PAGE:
US Supreme Court upholds Trump's controversial travel ban on some Muslim-majority countries
The US Supreme Court today upheld Donald Trump's controversial travel ban targeting people from several Muslim-majority countries, a big win for the President, who welcomed the ruling with a "Wow!" The travel ban had restricted the entry of people from Iran, North Korea, Syria, Libya, Yemen, Somalia and Venezuela. Chad was originally on the list but it was recently removed after having met baseline security requirements.
Trump had announced his first travel ban aimed at seven countries, just a week after he took office in January 2017, triggering a global uproar.
Lower American courts had deemed the ban unconstitutional, but the US top court reversed this decision in a 5-4 ruling announced today.
The Supreme Court ruling marks the first major high court decision on a Trump administration policy. It upholds the selective travel restrictions, which critics called a discriminatory "Muslim ban" but the administration argued was needed for security reasons.
President Trump, reacting to the decision on Twitter, wrote: "SUPREME COURT UPHOLDS TRUMP TRAVEL BAN. Wow!" In a statement, he described the ruling as a "tremendous victory for the American People and the Constitution. The Supreme Court has upheld the clear authority of the President to defend the national security of the United States." "In this era of worldwide terrorism and extremist movements bent on harming innocent civilians, we must properly vet those coming into our country. He said the ruling is also a moment of "profound vindication" following months of "hysterical commentary" from the media and Democratic politicians who refuse to do what it takes to secure the border and the country.
"As long as I am President, I will defend the sovereignty, safety, and security of the American People, and fight for an immigration system that serves the national interests of the United States and its citizens. Our country will always be safe, secure, and protected on my watch," Trump said.
The ruling was along partisan lines, with Chief Justice John Roberts writing for the conservative majority.
Chief Justice Roberts wrote the opinion, which said the travel ban was "squarely within the scope of Presidential authority".
"The Government has set forth a sufficient national security justification to survive rational basis review. We express no view on the soundness of the policy," the top judge wrote.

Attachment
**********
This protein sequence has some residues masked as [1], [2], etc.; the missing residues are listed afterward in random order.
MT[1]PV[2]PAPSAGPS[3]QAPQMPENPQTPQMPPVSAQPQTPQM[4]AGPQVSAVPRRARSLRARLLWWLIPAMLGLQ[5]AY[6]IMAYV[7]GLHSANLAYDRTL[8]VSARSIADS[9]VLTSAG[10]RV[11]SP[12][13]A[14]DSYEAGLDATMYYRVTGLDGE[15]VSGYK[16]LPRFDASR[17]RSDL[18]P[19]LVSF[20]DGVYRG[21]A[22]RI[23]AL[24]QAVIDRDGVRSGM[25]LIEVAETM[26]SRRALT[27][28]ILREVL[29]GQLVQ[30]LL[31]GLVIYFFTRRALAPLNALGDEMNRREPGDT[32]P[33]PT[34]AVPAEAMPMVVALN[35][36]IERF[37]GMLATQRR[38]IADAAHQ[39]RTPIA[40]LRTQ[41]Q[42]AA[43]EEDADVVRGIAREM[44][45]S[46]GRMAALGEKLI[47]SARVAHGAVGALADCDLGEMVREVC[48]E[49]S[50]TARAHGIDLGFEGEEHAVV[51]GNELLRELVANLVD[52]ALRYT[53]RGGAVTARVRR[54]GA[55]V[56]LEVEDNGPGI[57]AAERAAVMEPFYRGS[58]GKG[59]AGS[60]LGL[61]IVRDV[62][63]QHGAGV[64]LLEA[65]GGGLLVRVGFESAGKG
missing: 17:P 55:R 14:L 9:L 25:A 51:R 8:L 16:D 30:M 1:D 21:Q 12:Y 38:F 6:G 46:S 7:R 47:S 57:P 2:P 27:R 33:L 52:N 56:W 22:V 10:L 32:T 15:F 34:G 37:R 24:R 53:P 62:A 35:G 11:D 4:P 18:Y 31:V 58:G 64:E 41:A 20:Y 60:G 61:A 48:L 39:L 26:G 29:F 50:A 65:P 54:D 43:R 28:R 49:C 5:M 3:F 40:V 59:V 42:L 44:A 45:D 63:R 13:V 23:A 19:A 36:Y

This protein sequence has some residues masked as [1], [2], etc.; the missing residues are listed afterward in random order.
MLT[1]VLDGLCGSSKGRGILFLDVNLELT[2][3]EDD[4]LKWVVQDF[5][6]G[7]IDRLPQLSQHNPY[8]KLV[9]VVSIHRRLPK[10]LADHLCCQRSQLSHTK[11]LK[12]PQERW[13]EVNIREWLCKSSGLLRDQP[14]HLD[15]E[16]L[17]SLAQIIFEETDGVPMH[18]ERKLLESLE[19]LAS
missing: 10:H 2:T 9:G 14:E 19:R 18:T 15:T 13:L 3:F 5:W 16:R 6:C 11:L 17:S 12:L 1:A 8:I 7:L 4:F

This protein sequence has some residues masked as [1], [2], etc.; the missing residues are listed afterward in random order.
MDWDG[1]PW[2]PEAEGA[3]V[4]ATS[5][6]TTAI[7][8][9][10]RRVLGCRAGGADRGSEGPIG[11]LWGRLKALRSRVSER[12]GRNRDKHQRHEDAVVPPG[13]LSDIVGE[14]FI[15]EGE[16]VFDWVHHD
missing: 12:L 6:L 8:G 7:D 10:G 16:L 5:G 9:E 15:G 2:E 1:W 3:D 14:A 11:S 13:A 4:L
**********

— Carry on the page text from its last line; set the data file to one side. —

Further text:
Associate Justice Sonia Sotomayor was among the apex court's four liberals that wrote a dissent.
"This repackaging does little to cleanse [the policy] of the appearance of discrimination that the president's words have created," she said.
"Based on the evidence in the record, a reasonable observer would conclude that the proclamation was motivated by anti-Muslim animus," she said.
Attorney General Jeff Sessions called the Supreme Court's travel ban ruling a "great victory" for Americans' safety.
"Today's decision is critical to ensuring the continued authority of President Trump and all future presidents to protect the American people," Sessions said in the statement.
Rights groups immediately criticised the ruling.
Human rights organisation Amnesty International said the ban, and the anti-Muslim sentiment in which it originated, has "no place in a country that claims to value human rights." Ryan Mace, Grassroots Advocacy & Refugee Specialist at Amnesty International USA, called it a "hateful policy".
"While this decision doesn't address the separate and equally harmful ban on refugees, it cruelly traps people in conflict-afflicted countries and prevents them from seeking safety in the US or being reunited with family," CNN quoted Mace as saying in a statement.
Director of the American Civil Liberties Union (ACLU) Immigrant Rights Project Omar Jadwat said in a statement that the ruling was one of the Court's "great failures".
"The court failed today, and so the public is needed more than ever. We must make it crystal clear to our elected representatives: If you are not taking action to rescind and dismantle Trump's Muslim ban, you are not upholding this country's most basic principles of freedom and equality." Jadwat likened the Court's decision to the ruling which upheld Japanese-American internment during World War II.
Supreme Court lawyer Neal Katyal, who represented the state of Hawaii and other challengers in the Supreme Court case involving Trump's travel ban, said he's disappointed with the decision.
The Indian-American lawyer also warned President Trump not to take the ruling as "approval to continue attacking our Constitution." Senate Majority Whip John Cornyn, a Texas Republican, said the Supreme Court's ruling is a big win for Trump, and disputed critics who said that the ban is not targeting Muslims, arguing it's been mischaracterised by critics as a Muslim ban.
"This is part of the Never Trump resistance to mischaracterise this as being a Muslim ban, this is not a Muslim ban," he said.
(This article has not been edited by Zeebiz editorial team and is auto-generated from an agency feed.)
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